I found this book both informative and frustrating. The book focuses on Govt subsides, for the most part. However, I was disappointed that Johnston makes many claims, but lacks any credital proof to back it up. While I dont necessarily disagree with the content, I would feel better knowing that these claims are based on facts and studies. Rather than blindly taking him at his word. Great book, none the less.
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Guest More than 1 year ago
As a member of the working class, I purchased this book with my hard-earned money solely to be informed or to be precise, to confirm what I have always suspected. I believe that class system is as old as this world and will always exist in one form or another. What is unique in our case, as citizens of this United States of America, is that we can move-up to the social ladder just by our wits, willingness and determination. I always believe that as Americans, we can dream of any goals to advance our social status in life. In this GREAT Land, we are FREE to turn that dream into reality. Our history is dotted with remarkable stories of successes that are almost impossible to duplicate anywhere else in the world. Keep working at your goals in life. Whining about the social status of others will NEVER help you to attain your unique personal successes in life.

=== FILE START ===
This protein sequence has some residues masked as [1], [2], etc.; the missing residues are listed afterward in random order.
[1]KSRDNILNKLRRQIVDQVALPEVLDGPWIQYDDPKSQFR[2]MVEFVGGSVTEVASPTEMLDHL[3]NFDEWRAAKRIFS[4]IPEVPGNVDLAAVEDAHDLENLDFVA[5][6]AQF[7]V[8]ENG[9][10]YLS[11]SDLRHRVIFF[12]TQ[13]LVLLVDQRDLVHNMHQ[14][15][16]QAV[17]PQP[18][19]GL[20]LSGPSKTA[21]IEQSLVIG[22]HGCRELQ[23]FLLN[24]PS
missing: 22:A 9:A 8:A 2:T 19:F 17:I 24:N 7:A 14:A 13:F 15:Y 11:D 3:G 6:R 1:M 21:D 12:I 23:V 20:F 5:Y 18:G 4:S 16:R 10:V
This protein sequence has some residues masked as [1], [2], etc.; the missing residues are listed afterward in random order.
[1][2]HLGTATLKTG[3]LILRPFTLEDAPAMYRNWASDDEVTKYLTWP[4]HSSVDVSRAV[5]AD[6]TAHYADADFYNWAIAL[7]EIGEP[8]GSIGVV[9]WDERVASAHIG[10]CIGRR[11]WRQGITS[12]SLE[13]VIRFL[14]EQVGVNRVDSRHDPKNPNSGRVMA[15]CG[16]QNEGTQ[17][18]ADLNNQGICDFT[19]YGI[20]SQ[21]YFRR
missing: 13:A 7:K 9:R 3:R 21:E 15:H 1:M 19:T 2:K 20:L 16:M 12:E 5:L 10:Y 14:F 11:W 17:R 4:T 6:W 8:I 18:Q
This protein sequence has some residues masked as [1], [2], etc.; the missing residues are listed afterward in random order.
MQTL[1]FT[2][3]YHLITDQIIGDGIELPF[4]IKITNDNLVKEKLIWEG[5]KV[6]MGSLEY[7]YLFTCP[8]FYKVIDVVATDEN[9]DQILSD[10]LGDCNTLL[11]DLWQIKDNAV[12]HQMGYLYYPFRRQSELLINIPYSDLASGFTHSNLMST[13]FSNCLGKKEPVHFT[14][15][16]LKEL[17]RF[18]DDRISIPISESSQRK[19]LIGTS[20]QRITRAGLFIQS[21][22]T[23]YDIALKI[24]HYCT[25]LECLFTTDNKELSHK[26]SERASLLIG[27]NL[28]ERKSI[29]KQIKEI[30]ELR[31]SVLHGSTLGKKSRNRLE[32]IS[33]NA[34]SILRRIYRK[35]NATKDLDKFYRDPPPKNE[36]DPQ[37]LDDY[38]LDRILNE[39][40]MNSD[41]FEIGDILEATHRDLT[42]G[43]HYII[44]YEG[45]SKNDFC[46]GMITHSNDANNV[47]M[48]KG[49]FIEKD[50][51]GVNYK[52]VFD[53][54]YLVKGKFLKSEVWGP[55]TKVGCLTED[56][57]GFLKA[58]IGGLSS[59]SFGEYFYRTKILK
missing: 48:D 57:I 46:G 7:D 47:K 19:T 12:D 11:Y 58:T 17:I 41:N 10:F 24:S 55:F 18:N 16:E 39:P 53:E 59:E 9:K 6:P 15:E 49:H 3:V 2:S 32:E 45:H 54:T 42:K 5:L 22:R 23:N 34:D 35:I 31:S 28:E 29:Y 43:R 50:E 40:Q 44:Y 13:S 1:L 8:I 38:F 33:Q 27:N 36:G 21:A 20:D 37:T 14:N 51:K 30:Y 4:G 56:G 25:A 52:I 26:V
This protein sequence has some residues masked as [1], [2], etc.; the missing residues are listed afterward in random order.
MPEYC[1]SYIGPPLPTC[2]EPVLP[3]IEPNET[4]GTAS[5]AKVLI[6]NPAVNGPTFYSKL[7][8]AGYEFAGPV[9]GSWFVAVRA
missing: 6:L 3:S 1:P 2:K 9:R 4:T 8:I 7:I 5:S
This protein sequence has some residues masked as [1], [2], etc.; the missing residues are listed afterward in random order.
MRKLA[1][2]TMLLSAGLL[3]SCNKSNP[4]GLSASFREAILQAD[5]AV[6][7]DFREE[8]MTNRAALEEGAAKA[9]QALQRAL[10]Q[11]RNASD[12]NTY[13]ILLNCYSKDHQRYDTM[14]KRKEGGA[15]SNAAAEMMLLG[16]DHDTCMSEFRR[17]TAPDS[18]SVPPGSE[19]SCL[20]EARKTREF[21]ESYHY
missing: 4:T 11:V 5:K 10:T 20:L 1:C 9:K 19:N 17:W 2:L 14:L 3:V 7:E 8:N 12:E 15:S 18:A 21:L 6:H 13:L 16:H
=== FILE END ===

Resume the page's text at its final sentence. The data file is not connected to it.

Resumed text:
Guest More than 1 year ago
Johnston's book contains much data of considerable, even damning, evidence of how our government helps entrepreneurs rape our tax-paying citizens for private gain at the expense of public coffers. But his laborious writing style obfuscates his subjects, vainly and wordily trying to infuse personal interest features into his examples. As a Ph.D. in English (Michigan), emeritus Professor of English, and former copy editor for a publishing house, I am appalled by the ineptness of the writing in this book. Working as a copy editor, I could reduce the volume by half, transfuse energy into the examples, and invoke riot to inspire the readers to rise up against the practices exposed.